When Kindness Showed Up as My Baby With CHD Fought for His Life
Five years ago I sat on my stairs drawing broken breaths in between sobs with an infant in my arms and toddler by my side. The three of us were in tears together. Life was overwhelming. Our son had three life-saving surgeries in his first three months of life. My husband was deployed overseas for our son’s first eight months of life.
I struggled to balance time beside my son’s hospital bed and quality time with my daughter. When we were finally discharged, I headed home alone after passing training on infant CPR and feeding tube placement. One month after being home from the hospital, I called 911 frozen in fear as I began to see the signs of congestive heart failure that I was told to look for. It turned out that part of my son’s colon had died, which required more surgery and me learning how to change an ostomy bag. More things I was never prepared for.
As I transitioned off maternity leave, my company made an error in turning on my pay and mentioned that I wouldn’t get a paycheck for a full month. That was devastating. My boss did everything he could to help, but the payroll team wouldn’t budge. So my boss at the time asked how much I needed and wired my paycheck amount from his personal account until I got paid. That put my gas in my car, food on my table, covered my utility bills and let me put presents under the tree for Christmas. The impact of his generosity and kindness is still difficult to capture in words to this day.
Returning to work was harder than I imagined. I was trying to be a good employee and mom, balance doctor appointments and early intervention therapy sessions, monitor tube feeds, change colostomy bags, play with my daughter, feed my dogs, clean my house, do laundry, cook dinner and just survive the days. I felt like I was failing at everything. Some days I could hold the tears in until the end of the day.
Some days I would use half of my lunch break to cry and the other half to compose myself so my face wasn’t red and splotchy when I returned to my desk. I didn’t know how to ask for help. Anytime people would offer, I would just respond with, “I’m fine, but thank you so much for offering.” I have always been fiercely independent but in this case, I wasn’t intentionally trying to be independent. I just didn’t know any other way. There were people in much more need than us and I didn’t want people to go out of their way to help with something I felt was my responsibility to do. Asking for help was this strange barrier that I could not overcome. In my mind, it meant admitting failure and that I was somehow less than for not being able to manage everything on my plate.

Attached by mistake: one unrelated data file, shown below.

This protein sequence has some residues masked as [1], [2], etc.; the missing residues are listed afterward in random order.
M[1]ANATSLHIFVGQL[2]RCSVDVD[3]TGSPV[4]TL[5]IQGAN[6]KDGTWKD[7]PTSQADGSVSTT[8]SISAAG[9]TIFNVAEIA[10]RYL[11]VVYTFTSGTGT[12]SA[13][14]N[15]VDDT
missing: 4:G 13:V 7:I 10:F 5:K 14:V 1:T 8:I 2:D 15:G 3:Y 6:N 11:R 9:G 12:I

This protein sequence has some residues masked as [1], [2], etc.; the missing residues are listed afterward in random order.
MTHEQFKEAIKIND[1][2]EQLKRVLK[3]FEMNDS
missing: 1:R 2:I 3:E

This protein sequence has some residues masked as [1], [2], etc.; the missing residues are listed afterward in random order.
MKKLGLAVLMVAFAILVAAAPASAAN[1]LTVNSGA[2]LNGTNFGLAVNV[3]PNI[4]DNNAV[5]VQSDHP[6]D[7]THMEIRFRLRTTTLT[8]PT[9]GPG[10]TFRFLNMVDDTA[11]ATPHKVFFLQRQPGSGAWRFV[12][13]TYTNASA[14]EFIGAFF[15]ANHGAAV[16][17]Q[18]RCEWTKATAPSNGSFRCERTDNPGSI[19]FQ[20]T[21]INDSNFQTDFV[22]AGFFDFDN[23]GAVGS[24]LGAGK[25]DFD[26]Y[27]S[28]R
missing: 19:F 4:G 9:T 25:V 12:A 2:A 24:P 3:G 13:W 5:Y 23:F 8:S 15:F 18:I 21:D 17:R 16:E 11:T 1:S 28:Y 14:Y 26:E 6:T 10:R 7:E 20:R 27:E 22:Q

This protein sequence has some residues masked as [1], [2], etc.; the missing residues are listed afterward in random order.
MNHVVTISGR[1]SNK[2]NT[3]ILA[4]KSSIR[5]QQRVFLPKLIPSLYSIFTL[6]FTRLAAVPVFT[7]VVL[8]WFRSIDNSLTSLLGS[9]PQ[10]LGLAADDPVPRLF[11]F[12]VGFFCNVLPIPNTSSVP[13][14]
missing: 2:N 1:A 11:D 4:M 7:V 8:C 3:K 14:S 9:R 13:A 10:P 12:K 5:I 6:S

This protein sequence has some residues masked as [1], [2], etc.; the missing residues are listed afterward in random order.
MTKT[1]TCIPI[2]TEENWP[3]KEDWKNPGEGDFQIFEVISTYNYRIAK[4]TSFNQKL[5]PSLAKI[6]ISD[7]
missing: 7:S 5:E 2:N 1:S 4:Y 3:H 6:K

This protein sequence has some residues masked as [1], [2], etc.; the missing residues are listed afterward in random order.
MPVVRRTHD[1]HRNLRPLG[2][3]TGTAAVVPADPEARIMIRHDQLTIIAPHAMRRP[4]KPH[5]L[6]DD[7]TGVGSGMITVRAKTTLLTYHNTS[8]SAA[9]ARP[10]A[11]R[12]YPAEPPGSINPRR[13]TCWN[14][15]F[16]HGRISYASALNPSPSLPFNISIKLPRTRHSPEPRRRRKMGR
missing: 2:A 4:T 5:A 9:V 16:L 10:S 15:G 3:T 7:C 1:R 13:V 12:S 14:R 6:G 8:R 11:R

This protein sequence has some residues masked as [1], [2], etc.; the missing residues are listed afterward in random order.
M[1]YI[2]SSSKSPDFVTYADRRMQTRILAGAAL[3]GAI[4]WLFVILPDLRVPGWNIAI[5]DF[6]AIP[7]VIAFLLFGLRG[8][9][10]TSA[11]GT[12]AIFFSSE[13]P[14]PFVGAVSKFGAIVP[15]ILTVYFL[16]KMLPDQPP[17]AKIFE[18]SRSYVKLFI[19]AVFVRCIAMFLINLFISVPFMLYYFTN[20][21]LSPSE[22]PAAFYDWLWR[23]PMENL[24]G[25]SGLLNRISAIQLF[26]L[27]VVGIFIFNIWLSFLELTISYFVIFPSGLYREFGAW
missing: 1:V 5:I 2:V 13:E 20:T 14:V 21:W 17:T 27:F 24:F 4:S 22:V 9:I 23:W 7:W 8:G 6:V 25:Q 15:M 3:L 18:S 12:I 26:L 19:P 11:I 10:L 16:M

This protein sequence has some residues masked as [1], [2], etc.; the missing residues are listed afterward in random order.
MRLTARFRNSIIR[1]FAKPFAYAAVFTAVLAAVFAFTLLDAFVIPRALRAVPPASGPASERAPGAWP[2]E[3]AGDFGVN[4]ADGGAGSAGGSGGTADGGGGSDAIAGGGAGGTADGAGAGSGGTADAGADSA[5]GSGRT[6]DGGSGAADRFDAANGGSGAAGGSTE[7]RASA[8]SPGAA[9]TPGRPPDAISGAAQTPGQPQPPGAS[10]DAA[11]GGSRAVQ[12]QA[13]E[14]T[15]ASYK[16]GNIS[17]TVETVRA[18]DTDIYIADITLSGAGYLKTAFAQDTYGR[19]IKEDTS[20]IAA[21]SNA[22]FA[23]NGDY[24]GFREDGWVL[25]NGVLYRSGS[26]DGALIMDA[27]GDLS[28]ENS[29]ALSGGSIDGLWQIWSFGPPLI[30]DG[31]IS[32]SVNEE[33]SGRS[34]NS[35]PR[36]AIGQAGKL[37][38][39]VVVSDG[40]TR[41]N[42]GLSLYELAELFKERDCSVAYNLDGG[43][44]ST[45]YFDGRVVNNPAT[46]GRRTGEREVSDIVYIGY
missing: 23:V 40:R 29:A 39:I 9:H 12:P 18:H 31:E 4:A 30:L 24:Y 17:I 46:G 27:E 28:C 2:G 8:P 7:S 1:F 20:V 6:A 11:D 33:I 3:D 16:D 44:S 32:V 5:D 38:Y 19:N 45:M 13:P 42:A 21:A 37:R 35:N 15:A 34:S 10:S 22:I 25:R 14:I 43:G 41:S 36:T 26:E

While in the hospital for my son’s third surgery, a fellow mom stepped away from her son’s bedside to bring me a cup of coffee and see how I was doing. We talked for a few minutes before she asked, “Is everyone telling you that God won’t give you more than you can handle?” I just responded with, “God is significantly overestimating me.”
She followed with, “God will absolutely give you more than you can handle. And then he will send people to help fill the gaps that you can’t cover on your own.” A few weeks after that conversation is when I found myself crying on the stairs with my kids.
I made it through that night on the stairs and the next few days on autopilot. But soon after, I received a call from another mom who had been through a similar journey. She told me, “I am going to help you. So now you need to tell me how.” She asked what I needed help with — meals, yard work, childcare? I told her meals would be great and almost instantaneously a meal train was set up with slots filled with nearby families who took their time and money to feed my family. Every other day I met a new person, spent time getting to know these generous people and received a new meal that broke the monotony of Lunchables and SpaghettiOs that were the extent of what I had time to prepare on my own.
Before our son was even born, a local family photographer found someone at the out-of-state hospital where we were and arranged for someone to take newborn pictures for us. We had been told it would be a medical miracle for him to ever come home and she went out of her way to make sure we had beautiful pictures of our baby boy, even as he fought for his life.
That same photographer called us months later asking to come by our house with someone we needed to meet. I thought maybe it was another family we could talk to and help. It ended up being someone from a local business who walked into my home and dropped a crate full of kindness: toys for my kids, a year’s supply of diapers, a spa day for me to rest and recharge, a year of cleaning services for our home and a date-night gift certificate for when my husband returned from deployment. I had never met these people in my life and here they were, swooping in and changing mine for the better.
Eventually, the doctor visits and therapy sessions lessened, the surgeries became a memory, our family was reunited and life began to normalize. That first year was rough. But as time passes, I don’t remember the brokenness and fear that consumed my then daily life.
I remember how family and strangers alike showed up to fill the gaps in our lives. I remember how they gave me hope at a time where I felt hopeless. I remember the smiles they put on our faces and the strength they gave me to get through each day. When I reflect on the surgeries and the uncertainty from that time, my tears come from a mended heart, not a broken one. I look for opportunities to pay that kindness forward, but honestly, I don’t know that I can ever give back what was given to me.
And even today, when moments become overwhelming, I close my eyes, take a deep breath and look forward to meeting the next guardian angels heading our way.
Getty image by Milkos